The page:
Moisture recycling

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In hydrology, moisture recycling or precipitation recycling refer to the process by which a portion of the precipitated water that evapotranspired from a given area contributes to the precipitation over the same area. Moisture recycling is thus a component of the hydrologic cycle. The ratio of the locally derived precipitation () to total precipitation () is known as the recycling ratio, : .

The recycling ratio is a diagnostic measure of the potential for interactions between land surface hydrology and regional climate.[1] Land use changes, such as deforestation or agricultural intensification, have the potential to change the amount of precipitation that falls in a region. The recycling ratio for the entire world is one, and for a single point is zero. Estimates for the recycling ratio for the Amazon basin range from 24% to 56%, and for the Mississippi basin from 21% to 24%.[2]

The concept of moisture recycling has been integrated into the concept of the precipitationshed. A precipitationshed is the upwind ocean and land surface that contributes evaporation to a given, downwind location's precipitation. In much the same way that a watershed is defined by a topographically explicit area that provides surface runoff, the precipitationshed is a probabilistically defined area within which evaporation, traveling via moisture recycling, provides precipitation for a specific point.

The American Institute of Biological Sciences published a paper in support of this concept in 2009.[3] It also has been proposed, in the journal Atmospheric Chemistry and Physics, that evaporation rates from forested areas may exceed that of the oceans, creating zones of low pressure, which enhance the development of storms and rainfall through atmospheric moisture recycling.[4]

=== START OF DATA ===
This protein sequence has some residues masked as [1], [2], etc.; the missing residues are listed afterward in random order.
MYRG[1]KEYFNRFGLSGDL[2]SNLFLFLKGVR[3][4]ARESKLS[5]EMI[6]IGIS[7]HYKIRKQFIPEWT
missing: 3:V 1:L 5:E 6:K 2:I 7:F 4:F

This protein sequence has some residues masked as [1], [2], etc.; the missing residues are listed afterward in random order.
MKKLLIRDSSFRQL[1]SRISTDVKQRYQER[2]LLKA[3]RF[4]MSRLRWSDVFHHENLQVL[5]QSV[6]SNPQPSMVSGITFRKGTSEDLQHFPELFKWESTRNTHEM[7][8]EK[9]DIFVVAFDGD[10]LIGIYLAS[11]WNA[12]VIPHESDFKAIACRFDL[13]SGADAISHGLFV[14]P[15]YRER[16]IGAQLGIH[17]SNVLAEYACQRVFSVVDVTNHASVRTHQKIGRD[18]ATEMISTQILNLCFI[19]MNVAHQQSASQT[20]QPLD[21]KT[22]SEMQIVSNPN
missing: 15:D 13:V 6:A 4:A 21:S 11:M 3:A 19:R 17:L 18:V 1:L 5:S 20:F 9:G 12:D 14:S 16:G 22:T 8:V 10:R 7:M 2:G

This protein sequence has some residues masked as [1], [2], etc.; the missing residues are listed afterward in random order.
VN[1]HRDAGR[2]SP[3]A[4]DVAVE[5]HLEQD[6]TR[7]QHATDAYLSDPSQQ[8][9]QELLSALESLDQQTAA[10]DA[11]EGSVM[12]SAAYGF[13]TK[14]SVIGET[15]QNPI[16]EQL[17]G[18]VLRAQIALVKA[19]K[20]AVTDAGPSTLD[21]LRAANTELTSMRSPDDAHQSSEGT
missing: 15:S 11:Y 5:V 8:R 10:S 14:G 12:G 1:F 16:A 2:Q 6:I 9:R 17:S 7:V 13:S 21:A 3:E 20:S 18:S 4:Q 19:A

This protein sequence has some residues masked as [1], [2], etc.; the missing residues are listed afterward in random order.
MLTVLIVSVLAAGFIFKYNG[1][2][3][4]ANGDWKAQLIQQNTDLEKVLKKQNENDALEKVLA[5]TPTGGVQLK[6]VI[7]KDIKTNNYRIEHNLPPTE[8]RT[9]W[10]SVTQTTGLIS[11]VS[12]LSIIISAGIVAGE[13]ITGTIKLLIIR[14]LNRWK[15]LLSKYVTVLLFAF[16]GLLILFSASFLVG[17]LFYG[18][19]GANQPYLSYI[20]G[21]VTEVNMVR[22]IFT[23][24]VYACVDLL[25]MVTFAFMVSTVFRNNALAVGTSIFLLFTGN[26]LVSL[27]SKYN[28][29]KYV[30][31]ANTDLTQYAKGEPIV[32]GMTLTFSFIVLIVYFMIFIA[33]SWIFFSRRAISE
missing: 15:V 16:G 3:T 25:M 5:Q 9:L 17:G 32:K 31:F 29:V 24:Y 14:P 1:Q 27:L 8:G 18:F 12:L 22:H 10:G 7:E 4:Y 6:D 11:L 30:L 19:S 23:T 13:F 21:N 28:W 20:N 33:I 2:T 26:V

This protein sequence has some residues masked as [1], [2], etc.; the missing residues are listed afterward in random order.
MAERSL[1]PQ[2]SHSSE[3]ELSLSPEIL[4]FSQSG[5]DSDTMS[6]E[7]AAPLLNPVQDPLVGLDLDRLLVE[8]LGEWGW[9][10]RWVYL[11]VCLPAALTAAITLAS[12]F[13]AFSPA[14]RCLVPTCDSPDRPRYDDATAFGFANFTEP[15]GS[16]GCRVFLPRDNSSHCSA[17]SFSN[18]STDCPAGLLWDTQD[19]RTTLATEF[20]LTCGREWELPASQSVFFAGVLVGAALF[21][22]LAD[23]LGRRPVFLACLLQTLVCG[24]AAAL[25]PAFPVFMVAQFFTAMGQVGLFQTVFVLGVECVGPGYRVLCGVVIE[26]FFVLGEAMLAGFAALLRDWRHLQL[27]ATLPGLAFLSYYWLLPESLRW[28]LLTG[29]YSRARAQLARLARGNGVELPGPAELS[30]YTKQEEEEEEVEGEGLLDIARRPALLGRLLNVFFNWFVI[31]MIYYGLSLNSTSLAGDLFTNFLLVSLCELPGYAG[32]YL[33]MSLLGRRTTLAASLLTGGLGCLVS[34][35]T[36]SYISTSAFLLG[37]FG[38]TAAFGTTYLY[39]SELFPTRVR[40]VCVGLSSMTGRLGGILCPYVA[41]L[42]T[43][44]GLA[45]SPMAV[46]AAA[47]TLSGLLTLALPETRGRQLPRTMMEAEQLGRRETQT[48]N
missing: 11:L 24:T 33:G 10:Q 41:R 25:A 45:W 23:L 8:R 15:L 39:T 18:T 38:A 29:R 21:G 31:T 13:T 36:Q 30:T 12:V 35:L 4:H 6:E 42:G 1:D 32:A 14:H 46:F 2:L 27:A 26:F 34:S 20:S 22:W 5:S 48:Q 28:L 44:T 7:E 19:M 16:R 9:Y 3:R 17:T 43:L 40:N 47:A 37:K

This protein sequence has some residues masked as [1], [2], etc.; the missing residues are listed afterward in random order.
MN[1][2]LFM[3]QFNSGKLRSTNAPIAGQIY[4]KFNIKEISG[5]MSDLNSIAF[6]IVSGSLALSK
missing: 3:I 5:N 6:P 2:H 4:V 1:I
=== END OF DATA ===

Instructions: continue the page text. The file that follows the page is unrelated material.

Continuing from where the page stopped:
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  1. ^ [1] Archived March 11, 2007, at the Wayback Machine.
  2. ^ Moisture recycling Archived January 16, 2006, at the Wayback Machine.
  3. ^ Sheil, Douglas, and Daniel Murdiyarso (2009). "How forests attract rain: an examination of a new hypothesis" (PDF). BioScience. 59 (4): 341+. doi:10.1525/bio.2009.59.4.12. Archived from the original (PDF) on 2013-03-19. 
  4. ^ A. M. Makarieva; V. G. Gorshkov; D. Sheil; A. D. Nobre & B.-L. Li (2013). "Where do winds come from? A new theory on how water vapor condensation influences atmospheric pressure and dynamics" (PDF). Atmos. Chem. Phys. 13: 1039–1056. doi:10.5194/acp-13-1039-2013.